(240b) Computational Investigation of Transition Metal Alloying Effects on the Structure and Enhanced Stability of Pt-Ni Nanoparticles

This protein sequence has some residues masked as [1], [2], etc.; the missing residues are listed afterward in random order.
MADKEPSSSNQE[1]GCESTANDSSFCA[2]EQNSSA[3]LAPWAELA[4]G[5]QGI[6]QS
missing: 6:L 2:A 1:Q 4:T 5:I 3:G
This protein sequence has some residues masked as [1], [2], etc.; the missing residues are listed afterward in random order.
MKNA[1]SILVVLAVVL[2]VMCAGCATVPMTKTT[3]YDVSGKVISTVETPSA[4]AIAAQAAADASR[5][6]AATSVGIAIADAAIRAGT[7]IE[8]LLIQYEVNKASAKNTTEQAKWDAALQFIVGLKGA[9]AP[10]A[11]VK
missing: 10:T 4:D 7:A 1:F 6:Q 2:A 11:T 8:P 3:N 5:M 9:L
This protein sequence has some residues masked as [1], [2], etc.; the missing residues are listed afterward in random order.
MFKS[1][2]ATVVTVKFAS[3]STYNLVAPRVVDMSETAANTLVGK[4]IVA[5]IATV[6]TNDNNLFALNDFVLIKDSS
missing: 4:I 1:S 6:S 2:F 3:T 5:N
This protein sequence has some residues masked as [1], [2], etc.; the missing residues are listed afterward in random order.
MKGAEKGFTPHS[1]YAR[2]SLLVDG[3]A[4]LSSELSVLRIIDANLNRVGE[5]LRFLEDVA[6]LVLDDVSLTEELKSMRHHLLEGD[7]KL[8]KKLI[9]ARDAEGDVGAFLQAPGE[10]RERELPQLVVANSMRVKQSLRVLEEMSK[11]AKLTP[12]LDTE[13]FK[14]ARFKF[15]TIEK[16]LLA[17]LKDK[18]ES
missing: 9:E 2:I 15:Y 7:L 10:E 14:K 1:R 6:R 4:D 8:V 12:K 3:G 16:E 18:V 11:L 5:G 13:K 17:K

We present the use of ab-initio calculations and the kinetic Monte Carlo method to calculate atomic-scale structures and properties for Pt-Ni nanoparticles, promising catalysts for the oxygen reduction reaction (ORR). Although the practical use of Pt-Ni catalysts is limited by Ni dissolution under cell operating conditions, it has recently been shown that it is possible to stabilize octahedral PtâNi nanoparticles by alloying them with transition metals (e.g. Mo, Cu, and Rh). We discuss two examples of alloyed Pt-Ni nanoparticles: Mo-Pt-Ni and Cu-Pt-Ni. Using a kinetic Monte Carlo (KMC) model based on cluster expansions, we demonstrate that Mo atoms are preferentially located on the vertex and edge sites of Mo-Pt-Ni in the form of oxides which are stable within the wide potential window of the electrochemical cycle. These surface Mo oxides help protect Ni in sub-surface layers against acid dissolution. KMC simulations reveal that the enhanced stability of Cu-Pt-Ni is likely due to the reduction of the number of Ni and Cu atoms on the surface during synthesis, reducing the opportunity for Ni and Cu atoms in sub-surface layers to move to the surface and dissolve. We demonstrate how our approach can be used to facilitate the rational design of nanocatalysts by predicting oxygen binding energy on the surface of Pt-Ni nanoparticles with experimentally observed sizes (~5nm), enabling the prediction of catalytic activity for the oxygen reduction reaction as a function of atomic-scale particle structure.